A violent Iraqi city has a luminous Jewish past.
Somewhere on earth there may be a more fractious, violent, convulsed and combative place than the Iraqi city of Fallujah, west of Baghdad. But it’s not likely.
Currently, Fallujah is in the news because ISIS, which has controlled the town since 2014, is engaged there in a battle with Iraqi government forces, and has been shooting civilians who try to flee the conflict.
But carnage has long been the city’s calling-card. Sectarian strife between Sunnis and Shiites has raged for centuries. Fallujah was where, in 2004, Iraqi insurgents ambushed a convoy containing four American private military contractors, dragged them from their cars, beat them, set them on fire and dragged their charred bodies through the streets before hanging them from a bridge spanning the Euphrates River.
When U.S. troops left Iraq in December 2011, Fallujans celebrated and burned an American flag. In 2013, protests erupted again in Fallujah, this time against the Baghdad government. ISIS urged Sunnis to take up arms to fight Shiites, and, soon enough, Fallujah fell into the Islamic State’s claws.
Iraq, of course, includes the region that we know as Bavel. What many may not know, though, is that the name of the city called Fallujah, according to historians, comes from its Syriac name, Pallgutha, which (as in Gemara Aramaic) means “division” or “argument.”
And fascinatingly, the city is identified by a number of historians with Pumbedisa, one of the three Babylonian Torah-centers (the other being Neherda’a and Sura) where Amoraim examined, debated and recorded much of the Torah Sheb’al Peh that had been transmitted from generation to generation since Kabbalas HaTorah.
In his sefer Mei Marom on Chumash, Harav Yaakov Moshe Charlop, z”l, offers an astonishing thought.
He addresses the perplexing intention of the builders of the Tower of Bavel, who joined together to build a structure whose top would “reach to the heavens” in order to “make for ourselves a name” — to in some way challenge, k’vayachol, Hakadosh Baruch Hu Himself, as the meforshim explain. How, Rav Charlop asks, could human beings ever be so foolish as to even consider opposing their omnipotent Creator?
In some unconscious sense, however, the Mei Marom suggests, the builders sensed that the spiritual essence of the land on which they lived permitted human beings to somehow prevail “against” Hashem. What they actually sensed, though, he explains, was the fact that the Mesivta d’Rakia, the Heavenly beis medrash, would look to earth, especially to Bavel, for halachic decisions (Bava Metzia, 86a); that lo baShamayim hi, the “Torah is no longer in Heaven” (Bava Metziah, 59b). That, in the end, the Tanna’im and Amora’im’s majority decisions would determine Halachah.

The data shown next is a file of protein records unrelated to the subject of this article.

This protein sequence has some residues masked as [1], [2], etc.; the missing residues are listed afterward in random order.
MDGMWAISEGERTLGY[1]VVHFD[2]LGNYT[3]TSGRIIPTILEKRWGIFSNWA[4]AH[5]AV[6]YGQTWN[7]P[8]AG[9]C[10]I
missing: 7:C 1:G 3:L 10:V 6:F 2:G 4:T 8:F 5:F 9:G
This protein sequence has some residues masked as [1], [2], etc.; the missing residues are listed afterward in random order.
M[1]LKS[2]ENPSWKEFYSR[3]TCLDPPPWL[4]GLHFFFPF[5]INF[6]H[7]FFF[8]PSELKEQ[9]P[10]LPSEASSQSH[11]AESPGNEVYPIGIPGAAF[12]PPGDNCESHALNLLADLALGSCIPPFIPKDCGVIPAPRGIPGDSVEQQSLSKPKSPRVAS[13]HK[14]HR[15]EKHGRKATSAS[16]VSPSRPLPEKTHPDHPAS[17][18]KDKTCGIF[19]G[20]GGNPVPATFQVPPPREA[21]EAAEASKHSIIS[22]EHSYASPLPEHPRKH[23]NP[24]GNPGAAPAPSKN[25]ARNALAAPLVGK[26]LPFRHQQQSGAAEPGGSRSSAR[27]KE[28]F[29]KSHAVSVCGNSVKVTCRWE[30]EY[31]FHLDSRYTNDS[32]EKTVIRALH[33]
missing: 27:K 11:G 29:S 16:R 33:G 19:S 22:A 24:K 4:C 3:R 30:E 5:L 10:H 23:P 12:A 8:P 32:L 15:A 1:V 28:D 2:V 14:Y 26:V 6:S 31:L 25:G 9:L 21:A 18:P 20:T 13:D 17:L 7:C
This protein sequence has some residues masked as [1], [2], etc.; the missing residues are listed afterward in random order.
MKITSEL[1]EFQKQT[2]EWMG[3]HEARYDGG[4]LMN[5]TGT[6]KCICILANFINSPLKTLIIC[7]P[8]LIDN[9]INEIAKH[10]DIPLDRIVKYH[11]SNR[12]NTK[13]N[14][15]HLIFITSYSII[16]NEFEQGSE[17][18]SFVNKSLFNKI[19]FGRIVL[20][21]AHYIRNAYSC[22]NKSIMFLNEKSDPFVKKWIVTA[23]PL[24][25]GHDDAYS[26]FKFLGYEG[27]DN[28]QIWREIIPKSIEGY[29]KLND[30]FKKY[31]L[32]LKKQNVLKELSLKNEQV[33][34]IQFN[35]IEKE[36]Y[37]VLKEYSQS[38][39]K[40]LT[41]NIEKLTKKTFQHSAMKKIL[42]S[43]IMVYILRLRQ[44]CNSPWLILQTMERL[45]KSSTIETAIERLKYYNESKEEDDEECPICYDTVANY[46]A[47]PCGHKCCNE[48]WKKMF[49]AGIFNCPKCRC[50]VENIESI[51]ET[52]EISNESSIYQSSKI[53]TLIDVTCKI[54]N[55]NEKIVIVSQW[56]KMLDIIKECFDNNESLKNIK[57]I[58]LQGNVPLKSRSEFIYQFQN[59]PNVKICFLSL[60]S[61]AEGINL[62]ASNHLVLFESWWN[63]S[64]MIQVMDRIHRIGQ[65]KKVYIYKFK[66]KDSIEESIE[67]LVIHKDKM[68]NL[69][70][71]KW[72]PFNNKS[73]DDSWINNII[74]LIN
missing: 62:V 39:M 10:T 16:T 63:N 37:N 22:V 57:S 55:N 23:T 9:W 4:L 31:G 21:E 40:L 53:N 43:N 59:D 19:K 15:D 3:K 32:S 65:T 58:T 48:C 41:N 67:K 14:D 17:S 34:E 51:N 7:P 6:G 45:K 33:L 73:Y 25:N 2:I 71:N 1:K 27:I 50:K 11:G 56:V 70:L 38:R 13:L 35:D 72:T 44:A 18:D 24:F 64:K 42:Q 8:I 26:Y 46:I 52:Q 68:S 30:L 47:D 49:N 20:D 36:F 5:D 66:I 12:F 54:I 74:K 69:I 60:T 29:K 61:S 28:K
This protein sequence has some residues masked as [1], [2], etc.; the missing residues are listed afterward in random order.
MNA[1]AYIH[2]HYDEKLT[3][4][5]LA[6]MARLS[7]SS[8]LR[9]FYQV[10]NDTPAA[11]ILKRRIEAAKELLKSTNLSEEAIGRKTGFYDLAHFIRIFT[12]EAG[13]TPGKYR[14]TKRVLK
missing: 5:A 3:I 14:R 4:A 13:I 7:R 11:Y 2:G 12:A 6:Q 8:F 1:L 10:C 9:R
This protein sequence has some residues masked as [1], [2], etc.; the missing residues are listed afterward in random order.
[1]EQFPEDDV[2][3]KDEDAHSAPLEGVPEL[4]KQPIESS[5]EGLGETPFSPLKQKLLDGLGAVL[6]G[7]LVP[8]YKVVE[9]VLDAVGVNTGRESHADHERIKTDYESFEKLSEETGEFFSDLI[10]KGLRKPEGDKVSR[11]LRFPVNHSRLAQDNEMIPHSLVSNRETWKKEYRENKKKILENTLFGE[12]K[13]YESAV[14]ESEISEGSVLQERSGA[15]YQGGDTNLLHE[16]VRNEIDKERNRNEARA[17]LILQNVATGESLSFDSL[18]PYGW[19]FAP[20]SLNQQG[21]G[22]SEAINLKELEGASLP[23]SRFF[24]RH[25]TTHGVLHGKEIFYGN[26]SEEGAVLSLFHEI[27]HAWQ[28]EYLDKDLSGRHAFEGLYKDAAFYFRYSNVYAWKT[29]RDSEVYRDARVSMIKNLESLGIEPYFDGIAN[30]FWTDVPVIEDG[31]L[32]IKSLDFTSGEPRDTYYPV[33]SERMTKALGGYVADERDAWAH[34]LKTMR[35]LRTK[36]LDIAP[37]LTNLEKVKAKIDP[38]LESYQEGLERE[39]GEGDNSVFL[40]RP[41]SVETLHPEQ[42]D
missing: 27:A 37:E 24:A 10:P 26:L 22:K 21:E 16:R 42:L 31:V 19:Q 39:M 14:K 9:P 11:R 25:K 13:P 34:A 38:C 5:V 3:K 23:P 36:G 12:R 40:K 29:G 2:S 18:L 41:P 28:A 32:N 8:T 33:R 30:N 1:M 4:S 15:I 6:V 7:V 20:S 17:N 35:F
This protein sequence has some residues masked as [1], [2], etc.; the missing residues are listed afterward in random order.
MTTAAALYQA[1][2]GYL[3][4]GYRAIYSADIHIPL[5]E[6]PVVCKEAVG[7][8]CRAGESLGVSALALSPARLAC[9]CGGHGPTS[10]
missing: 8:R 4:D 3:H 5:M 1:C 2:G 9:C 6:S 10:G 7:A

The tower-builders, suggests the Mei Marom, detected but misunderstood the power of their place. Yes, it held the seeds of the highest expression of human independence. But that fact was not destined to manifest itself for many hundreds of years, when Bavel would become the seat of the interpretations of the Amora’im. The builders sensed something true, but were deluded in their comprehension of it.
It’s interesting to note, too, that, middah k’negged middah, the seeds of the most mundane, crass discord were Divinely sown among them, in the form of different languages and the diverse perceptions that came as a result. The people, until then unified in their undertaking, came to disagree with one another, to argue, to fight, and, eventually, to disperse to lands far and wide.
When Jews were exiled to Bavel, however, kedushah imbued the atmosphere of conflict that permeated the land. Not only were halachos decided but even argument about them became sublime. Chazal engaged in disputes — holy, transcendent ones, over the fine points of the mesorah. Whereas, earlier, disagreement devolved into strife and violence, the Chachamim of Bavel engaged in a different type of warfare: “milchamta shel Torah” — “the war of Torah.”
The war, in other words, that goes on in every beis medrash to this day. Talmidim lock mental horns, “fighting to the finish” with their minds. But the disputants, “waging war” as they do, are, in truth, amiable partners; their conflict is not personal but rather a joint venture in the cause of emes. As the Gemara puts it: “[Those who are involved in Torah-study] become like enemies to one another [when they engage in dialectic], but then become beloved friends” (Kiddushin, 30b).
So, as we witness the barbarism in Fallujah today, we might pause to imagine how the city once was, at least for a time, a place where strife was sublimated, and conflict rendered holy.